Monday 3 September 2012

Financial management of Brent schools in the spotlight again

Brent headteachers getting ready for the start of the new term were greeted with further press coverage of alleged school financial mismanagement at the weekend. The Times Education Supplement of September 1st  had extensive coverage of the situation in the borough LINK.  The situation had already been extensively covered here in July LINK and I returned to it later in the month LINK

The TES quotes Clive Heaphy as warning that academy conversions could make things worse:

Clive Heaphy, Brent Council’s finance director, argues that the current vast expansion of academies is going to make the problem much worse.

“Inevitably there is a recipe there for difficult times ahead and potentially for some mismanagement issues and possibly some fraud issues,” he told TES, adding that increased autonomy for local authority schools had already made it much harder for town halls to guard against them misusing public money.
“I still retain personal accountability for schools’ finances and yet I see less and less data and have fewer and fewer levers to be able to do anything about it,” Mr Heaphy said. “There is very little action in reality you can take.”

On academies he said: “The only watchdog over them is the Department for Education itself. We have no relationship with them, but who does?”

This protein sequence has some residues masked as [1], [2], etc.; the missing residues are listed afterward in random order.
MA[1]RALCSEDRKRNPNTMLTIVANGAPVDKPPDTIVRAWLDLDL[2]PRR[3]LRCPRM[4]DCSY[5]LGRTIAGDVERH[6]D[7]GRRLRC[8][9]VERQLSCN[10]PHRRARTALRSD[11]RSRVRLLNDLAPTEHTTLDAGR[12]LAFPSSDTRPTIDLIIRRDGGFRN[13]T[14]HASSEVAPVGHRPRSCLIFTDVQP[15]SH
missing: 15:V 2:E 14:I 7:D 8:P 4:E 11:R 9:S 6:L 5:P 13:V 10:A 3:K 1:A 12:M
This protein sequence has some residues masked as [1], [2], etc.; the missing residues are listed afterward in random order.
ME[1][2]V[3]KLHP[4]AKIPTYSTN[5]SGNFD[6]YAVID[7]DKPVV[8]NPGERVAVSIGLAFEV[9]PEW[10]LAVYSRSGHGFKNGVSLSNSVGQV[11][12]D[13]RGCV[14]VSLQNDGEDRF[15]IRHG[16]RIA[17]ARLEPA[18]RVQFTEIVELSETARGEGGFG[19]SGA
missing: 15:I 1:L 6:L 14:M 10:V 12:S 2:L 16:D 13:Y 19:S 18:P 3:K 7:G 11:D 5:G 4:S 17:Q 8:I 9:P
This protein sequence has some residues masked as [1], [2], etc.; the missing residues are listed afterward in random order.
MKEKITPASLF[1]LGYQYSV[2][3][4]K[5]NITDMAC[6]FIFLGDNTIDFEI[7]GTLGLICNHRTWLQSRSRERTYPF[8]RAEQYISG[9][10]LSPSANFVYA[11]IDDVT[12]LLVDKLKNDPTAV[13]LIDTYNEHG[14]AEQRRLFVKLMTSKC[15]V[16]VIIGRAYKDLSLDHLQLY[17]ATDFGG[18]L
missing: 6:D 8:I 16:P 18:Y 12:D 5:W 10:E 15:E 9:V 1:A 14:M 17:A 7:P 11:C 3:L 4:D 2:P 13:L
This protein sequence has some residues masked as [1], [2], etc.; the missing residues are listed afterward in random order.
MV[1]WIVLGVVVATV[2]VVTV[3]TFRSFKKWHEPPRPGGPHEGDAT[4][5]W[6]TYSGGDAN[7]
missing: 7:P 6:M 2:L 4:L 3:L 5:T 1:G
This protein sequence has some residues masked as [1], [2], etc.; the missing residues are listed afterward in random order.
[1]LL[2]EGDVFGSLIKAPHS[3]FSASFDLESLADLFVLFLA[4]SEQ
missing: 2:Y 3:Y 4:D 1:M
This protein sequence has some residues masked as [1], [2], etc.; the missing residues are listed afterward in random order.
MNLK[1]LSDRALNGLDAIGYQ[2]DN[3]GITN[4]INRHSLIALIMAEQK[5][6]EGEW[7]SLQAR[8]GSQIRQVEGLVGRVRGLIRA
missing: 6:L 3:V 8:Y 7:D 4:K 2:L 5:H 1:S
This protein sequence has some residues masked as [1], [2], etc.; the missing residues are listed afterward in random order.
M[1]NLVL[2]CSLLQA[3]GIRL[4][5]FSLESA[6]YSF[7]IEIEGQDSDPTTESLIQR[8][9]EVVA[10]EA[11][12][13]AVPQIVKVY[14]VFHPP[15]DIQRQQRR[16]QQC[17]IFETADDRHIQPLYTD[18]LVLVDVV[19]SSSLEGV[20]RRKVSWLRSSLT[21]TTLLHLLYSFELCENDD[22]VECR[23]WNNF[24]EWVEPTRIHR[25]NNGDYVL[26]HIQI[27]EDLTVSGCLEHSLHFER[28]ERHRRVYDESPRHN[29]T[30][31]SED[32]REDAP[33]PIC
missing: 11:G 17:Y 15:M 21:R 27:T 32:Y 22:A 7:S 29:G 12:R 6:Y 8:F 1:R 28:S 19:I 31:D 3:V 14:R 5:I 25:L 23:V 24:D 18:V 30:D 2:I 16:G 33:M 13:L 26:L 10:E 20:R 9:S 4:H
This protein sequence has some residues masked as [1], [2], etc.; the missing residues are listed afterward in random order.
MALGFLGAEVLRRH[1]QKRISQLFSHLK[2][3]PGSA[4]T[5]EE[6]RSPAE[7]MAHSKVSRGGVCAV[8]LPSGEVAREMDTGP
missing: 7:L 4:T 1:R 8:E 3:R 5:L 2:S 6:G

The TES reveals details about the amount of debt accumulated by two Brent primary schools through exploitative financing arrangements:
Furness Primary is being sued by a finance company for £301,083 plus interest calculated at £14,579 in April and still rising. But Brent Council said the equipment involved was worth just £9,150 when it was sold off by the finance company in February.

Kensal Rise Primary is being sued by the same company for £287,000. Both schools have made counterclaims for money they say they have already paid “in error” - £805,000 in the case of Kensal Rise. The same school has also received a more recent claim from a second finance company for £253,000.

Brent says schools have been tempted into such deals by offers of up to £15,000 “cash back” a quarter from equipment suppliers that make initial lease repayments appear more favourable than the real long-term cost. Clive Heaphy, the authority’s finance director, said that primary heads were not always “business savvy” and cannot always “see through” such offers.


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